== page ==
MICHIGAN — Hunting and fishing are on the decline in Michigan as baby boomers retire the habit, according to a new report, and that could have detrimental effects on the state.

According to a new report by the Detroit Free Press, this could pose a crisis in how Michigan funds its wildlife and habitat programs, including by having a huge, negative impact on the state’s economy, and raising the specter of deer overpopulation. Plus, there’s accompanying animal diseases and increases in car-deer accidents.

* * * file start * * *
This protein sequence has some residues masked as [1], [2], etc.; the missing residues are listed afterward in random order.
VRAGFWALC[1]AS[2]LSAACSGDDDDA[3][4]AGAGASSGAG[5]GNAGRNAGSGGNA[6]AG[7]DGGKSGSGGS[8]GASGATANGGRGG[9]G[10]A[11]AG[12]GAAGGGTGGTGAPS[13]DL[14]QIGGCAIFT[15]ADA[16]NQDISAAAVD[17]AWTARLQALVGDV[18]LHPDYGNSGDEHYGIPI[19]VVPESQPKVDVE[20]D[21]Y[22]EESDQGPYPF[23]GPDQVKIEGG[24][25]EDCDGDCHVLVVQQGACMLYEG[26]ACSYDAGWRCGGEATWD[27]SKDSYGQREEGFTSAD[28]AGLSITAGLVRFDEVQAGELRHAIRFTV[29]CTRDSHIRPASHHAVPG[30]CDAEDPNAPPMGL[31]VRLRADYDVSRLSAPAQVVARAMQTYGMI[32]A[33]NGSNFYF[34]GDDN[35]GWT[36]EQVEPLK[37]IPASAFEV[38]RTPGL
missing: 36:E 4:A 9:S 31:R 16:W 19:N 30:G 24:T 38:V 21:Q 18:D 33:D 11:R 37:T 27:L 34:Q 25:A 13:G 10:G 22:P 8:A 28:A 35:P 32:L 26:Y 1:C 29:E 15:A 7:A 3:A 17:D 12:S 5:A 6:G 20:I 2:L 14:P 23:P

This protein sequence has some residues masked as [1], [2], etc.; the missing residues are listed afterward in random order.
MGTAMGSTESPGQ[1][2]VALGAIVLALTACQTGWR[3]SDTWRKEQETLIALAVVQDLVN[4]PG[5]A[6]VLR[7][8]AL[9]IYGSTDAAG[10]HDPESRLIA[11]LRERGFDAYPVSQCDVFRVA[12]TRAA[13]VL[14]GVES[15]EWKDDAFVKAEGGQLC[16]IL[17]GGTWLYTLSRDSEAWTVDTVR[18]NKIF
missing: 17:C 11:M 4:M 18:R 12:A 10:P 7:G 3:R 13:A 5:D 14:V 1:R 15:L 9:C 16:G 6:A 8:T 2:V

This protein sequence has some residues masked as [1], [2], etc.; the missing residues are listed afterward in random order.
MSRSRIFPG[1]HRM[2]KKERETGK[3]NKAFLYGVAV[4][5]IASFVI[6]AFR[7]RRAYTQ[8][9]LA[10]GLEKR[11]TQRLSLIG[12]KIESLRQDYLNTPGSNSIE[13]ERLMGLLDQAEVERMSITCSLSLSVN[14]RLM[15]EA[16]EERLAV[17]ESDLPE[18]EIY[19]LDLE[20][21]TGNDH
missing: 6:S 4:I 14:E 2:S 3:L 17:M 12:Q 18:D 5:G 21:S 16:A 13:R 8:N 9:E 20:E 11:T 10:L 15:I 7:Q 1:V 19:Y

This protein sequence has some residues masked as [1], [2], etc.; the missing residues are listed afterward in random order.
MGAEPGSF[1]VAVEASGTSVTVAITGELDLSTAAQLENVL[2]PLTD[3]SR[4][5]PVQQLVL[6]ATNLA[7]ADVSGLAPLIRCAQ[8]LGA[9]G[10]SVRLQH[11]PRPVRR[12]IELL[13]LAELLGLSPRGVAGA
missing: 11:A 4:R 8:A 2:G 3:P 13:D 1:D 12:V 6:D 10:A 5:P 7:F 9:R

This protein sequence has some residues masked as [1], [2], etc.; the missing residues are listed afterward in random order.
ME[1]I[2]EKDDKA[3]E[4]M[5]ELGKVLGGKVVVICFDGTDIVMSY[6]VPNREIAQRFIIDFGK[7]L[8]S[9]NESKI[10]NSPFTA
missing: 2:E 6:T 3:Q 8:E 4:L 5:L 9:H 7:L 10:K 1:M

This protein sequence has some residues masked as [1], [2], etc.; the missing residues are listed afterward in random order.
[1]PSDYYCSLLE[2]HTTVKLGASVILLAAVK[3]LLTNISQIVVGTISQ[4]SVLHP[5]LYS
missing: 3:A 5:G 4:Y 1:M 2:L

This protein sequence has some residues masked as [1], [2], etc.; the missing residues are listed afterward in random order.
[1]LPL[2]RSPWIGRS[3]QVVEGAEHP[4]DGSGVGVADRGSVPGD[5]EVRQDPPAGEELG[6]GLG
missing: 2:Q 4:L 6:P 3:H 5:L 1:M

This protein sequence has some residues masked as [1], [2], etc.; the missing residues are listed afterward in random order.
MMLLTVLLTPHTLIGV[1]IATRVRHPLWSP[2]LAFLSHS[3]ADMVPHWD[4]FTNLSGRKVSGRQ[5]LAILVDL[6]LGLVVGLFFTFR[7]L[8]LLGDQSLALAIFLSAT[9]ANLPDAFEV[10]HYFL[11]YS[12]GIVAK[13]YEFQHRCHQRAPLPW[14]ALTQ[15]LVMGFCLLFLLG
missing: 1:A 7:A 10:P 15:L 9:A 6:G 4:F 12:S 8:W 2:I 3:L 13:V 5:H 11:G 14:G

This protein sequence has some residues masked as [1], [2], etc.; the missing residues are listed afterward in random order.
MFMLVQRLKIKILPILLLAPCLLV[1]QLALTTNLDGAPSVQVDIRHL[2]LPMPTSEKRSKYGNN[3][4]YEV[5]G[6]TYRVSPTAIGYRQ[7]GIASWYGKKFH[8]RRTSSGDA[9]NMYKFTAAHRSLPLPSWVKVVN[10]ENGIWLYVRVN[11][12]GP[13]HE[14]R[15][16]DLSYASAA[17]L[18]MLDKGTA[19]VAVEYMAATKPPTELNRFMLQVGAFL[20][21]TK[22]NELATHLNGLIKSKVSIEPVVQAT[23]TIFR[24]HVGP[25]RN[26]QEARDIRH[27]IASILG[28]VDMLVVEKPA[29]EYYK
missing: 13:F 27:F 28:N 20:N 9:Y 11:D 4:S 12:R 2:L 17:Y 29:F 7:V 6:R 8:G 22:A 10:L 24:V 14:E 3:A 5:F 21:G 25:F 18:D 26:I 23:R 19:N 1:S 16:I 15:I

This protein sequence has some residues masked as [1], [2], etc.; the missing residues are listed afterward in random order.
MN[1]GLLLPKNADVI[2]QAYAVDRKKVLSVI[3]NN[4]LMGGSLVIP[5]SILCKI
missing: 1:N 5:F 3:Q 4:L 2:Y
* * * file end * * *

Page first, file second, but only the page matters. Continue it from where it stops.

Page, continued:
Here’s a look at how the problem is being quantified in the report:

From a high of 785,000 deer hunters in 1998, the number of licenses sold for Michigan’s firearm deer-hunting season last year was down to 621,000 — a nearly 21 percent decline. And those remaining hunters are graying, with most in their late 40s to late 60s, according to a demographic analysis conducted by Michigan Technological University. By 2035, projections are that the late-’90s rate will be cut by more than half.

Younger generations aren’t hunting in high enough numbers, the report said.

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